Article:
Charities that spend more on generating voluntary income tend to raise more money, according to new research from consultancy nfpSynergy.
The research, which looked at the fundraising expenditure and net income in the 2013 accounts of the top 200 charities by voluntary income, shows that larger charities – with incomes of more than £50m – and environment or health charities were particularly likely to raise more if they spent more money on fundraising.
But the link between fundraising expenditure and income is weaker for religious and arts-based charities, the research shows.
Presented earlier this month at Fundraising First Thing, a closed-door event for nfpSynergy’s clients, the research shows that of the five charities that spent more than £30m on fundraising in 2013, the biggest spender - Cancer Research UK, which spent £80m - raised the most money, at £369m.
But the charity that spent the least of the five – Save the Children, which spent £33m – raised almost as much as CRUK (£325m), despite a significantly lower fundraising spend.
Joe Saxton, co-founder of nfpSynergy, told Third Sector that Save the Children had done exceptionally well at increasing its expenditure and changing the way it appealed to people through its 'No Child Born to Die' campaign.
He said it was an outlier in the data rather than an indicator that the other large charities were not raising enough in relation to the money they invested.
The research also looked at the impact that increasing or decreasing expenditure had on incomes between 2008 and 2013. While the majority of charities – including Comic Relief – increased their expenditure over the five-year period and saw a corresponding increase in income, some charities that increased their spending– such as the Disasters Emergency Committee and the Elton John Aids Foundation – went against the trend by experiencing a fall in income despite increased spending.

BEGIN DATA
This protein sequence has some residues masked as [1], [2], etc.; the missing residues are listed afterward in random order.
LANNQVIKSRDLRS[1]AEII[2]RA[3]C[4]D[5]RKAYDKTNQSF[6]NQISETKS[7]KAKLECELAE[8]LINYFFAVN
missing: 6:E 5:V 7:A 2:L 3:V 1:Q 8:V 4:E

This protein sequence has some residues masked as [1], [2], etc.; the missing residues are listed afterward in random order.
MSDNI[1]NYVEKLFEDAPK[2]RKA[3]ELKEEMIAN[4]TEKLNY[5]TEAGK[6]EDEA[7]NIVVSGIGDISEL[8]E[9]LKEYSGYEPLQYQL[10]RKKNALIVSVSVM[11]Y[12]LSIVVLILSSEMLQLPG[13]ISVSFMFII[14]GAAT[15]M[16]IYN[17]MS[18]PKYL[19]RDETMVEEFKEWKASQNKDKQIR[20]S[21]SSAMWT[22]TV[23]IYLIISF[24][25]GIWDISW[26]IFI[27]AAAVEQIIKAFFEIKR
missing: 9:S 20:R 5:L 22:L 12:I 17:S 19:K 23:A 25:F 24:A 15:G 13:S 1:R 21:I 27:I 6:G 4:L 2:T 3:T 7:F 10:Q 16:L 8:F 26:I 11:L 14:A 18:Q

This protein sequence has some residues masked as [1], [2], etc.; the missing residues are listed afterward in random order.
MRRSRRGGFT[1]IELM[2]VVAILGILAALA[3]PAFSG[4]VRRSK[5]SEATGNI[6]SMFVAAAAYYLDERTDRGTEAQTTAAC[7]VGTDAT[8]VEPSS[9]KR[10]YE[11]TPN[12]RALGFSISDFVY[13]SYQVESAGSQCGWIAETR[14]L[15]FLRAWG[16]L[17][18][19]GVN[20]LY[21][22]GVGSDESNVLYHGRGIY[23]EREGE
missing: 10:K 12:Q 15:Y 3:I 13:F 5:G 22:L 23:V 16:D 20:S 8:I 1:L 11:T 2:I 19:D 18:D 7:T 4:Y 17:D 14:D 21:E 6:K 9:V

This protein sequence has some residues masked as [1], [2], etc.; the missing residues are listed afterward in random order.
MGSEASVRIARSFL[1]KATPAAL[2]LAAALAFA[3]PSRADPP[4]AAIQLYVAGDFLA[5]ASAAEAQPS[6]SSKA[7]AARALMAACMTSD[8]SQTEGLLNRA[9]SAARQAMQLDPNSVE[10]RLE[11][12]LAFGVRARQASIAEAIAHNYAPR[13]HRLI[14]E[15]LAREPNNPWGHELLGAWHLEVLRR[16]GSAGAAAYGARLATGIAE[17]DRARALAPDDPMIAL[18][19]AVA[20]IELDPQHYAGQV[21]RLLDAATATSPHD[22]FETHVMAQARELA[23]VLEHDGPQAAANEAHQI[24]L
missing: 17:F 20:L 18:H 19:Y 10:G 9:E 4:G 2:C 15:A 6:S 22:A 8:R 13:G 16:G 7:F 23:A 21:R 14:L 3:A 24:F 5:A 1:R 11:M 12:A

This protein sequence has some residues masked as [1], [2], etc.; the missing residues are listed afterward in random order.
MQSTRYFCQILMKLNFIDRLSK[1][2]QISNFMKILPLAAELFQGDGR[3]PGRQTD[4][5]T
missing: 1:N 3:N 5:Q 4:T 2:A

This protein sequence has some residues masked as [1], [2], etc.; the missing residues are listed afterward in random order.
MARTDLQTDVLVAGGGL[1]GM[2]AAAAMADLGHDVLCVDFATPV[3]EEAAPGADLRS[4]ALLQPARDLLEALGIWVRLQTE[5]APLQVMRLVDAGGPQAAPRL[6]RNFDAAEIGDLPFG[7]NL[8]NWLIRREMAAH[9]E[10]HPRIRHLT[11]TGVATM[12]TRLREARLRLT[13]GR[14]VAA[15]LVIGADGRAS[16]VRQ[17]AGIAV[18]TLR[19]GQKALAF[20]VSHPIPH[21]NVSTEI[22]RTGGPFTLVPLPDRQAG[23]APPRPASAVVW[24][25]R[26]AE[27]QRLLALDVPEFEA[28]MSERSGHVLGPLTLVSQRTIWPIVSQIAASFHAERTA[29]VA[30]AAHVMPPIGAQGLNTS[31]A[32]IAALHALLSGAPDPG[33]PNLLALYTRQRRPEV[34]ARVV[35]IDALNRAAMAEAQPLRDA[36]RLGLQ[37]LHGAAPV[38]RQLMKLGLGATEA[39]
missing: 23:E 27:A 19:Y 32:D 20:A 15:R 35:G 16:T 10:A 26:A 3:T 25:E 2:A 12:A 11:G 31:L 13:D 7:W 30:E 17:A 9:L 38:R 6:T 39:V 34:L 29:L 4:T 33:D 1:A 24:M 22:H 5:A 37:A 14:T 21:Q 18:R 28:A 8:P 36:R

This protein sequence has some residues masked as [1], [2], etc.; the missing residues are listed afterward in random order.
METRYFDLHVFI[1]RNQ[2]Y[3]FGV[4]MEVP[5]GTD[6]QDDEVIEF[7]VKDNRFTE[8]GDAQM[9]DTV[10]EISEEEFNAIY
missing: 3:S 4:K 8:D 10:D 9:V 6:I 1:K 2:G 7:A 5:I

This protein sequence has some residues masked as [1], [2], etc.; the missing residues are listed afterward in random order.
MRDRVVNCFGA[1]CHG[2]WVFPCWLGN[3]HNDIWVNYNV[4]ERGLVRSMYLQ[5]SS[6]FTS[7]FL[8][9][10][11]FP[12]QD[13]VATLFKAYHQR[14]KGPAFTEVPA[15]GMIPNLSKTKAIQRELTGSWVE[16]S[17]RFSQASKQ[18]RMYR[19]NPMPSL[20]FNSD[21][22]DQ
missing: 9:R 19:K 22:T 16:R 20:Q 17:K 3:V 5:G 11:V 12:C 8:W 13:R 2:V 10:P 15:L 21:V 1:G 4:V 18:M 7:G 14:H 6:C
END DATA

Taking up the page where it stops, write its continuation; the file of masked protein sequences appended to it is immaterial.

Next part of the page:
In line with expectations, several charities that decreased their expenditure over the period – such as Oxfam, Age UK and the international children’s charity Absolute Return for Kids – saw a corresponding fall in income, although there were several exceptions, such as the Royal British Legion and Maggie’s Cancer Caring Centres, which saw their income rise over the period.
Saxton said Oxfam’s fall in income was due to the charity having lost its market supremacy between 2008 and 2013: "Simply being the best-known charity in the UK didn’t bring in the money and they hadn’t innovated and found new and compelling ways to get people to give."
He said the charity’s 'Lift Lives for Good' campaign had been particularly weak and praised the move to appoint a new director of fundraising, Tim Hunter, from Unicef in 2014.
Asked how some charities had managed to increase income without increasing expenditure, Saxton suggested this might be because they had a large number of major donors – particularly likely in the arts sector, he said – or because they had large numbers of volunteer fundraisers - for example, religious charities working with church congregations.
He said that charities that had increased expenditure but not achieved higher incomes might have experienced a time lag on their investments, which might yield results at a later date, or they might simply have invested the money in ineffective ways.
"This is why we have some of the pressure we have in fundraising today: if you want to increase your income, you usually need to spend more money," Saxton said. "Spending more money means asking more people to give. We are beginning to see why particularly the bigger charities are starting to use more call centres and do more door-stepping, because that is what generates more income."
He cautioned charities against simply spending more money and expecting their incomes to rise, saying a compelling brand proposition and a strong team were also necessary to make this happen.